tṛṭ-parīto bubhukṣitaḥ
snātvā pītvā hrade nadyā
upaspṛṣṭo gata-śramaḥ
pariśrānta—being tired; indriya—bodily; ātmā—mentally; aham—I; tṛṭ-parītaḥ—being thirsty; bubhukṣitaḥ—and hungry; snātvā—taking a bath; pītvā—and drinking water also; hrade—in the lake; nadyāḥ—of a river; upaspṛṣṭaḥ—being in contact with; gata—got relief from; śramaḥ—tiredness.
Thus traveling, I felt tired, both bodily and mentally, and I was both thirsty and hungry. So I took a bath in a river lake and also drank water. By contacting water, I got relief from my exhaustion.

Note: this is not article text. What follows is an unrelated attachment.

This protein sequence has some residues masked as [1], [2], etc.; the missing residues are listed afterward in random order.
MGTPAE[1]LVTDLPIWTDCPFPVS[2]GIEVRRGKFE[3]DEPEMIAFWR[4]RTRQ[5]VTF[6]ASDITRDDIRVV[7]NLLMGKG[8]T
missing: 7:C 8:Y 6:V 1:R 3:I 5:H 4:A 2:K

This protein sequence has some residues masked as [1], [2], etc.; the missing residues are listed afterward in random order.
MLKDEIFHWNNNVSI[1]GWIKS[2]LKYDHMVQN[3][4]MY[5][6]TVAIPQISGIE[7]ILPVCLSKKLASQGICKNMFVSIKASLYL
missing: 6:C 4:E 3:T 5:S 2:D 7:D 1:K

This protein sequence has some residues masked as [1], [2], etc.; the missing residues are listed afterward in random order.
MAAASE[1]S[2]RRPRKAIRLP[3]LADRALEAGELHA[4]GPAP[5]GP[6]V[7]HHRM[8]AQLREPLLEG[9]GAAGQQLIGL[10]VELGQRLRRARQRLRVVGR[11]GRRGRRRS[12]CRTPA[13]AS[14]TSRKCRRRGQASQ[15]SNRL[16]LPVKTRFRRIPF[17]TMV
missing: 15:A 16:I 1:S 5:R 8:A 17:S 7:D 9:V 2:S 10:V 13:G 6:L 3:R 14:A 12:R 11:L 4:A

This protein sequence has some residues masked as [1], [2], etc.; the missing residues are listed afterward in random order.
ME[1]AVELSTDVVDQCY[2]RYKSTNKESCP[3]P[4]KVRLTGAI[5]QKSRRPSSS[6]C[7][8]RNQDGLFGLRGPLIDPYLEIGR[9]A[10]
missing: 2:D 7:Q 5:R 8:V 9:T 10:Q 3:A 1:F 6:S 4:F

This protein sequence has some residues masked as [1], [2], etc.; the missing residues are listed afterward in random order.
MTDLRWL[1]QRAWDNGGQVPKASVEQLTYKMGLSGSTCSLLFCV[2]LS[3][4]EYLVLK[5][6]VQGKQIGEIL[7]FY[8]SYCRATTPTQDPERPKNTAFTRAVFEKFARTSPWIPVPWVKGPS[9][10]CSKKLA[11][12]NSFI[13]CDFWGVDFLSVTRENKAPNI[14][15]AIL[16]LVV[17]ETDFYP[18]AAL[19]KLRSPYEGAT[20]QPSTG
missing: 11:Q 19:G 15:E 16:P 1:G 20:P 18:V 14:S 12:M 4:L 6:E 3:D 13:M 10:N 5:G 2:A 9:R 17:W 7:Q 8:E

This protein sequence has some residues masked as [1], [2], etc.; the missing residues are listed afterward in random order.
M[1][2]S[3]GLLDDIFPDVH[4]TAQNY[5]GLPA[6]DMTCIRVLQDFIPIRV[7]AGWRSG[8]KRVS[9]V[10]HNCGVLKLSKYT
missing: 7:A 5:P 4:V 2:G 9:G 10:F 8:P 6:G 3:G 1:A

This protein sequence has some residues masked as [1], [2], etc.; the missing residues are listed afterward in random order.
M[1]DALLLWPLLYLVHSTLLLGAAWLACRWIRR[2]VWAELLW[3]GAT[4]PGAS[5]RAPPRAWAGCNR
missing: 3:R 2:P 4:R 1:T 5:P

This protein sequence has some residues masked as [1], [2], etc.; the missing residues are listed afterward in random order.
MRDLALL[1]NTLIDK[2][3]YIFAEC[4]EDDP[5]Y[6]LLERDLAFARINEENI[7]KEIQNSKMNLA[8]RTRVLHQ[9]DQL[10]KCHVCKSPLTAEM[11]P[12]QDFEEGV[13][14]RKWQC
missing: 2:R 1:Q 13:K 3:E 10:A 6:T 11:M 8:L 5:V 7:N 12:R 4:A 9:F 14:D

A traveling mendicant can meet the needs of body, namely thirst and hunger, by the gifts of nature without being a beggar at the doors of the householders. The mendicant therefore does not go to the house of a householder to beg but to enlighten him spiritually.

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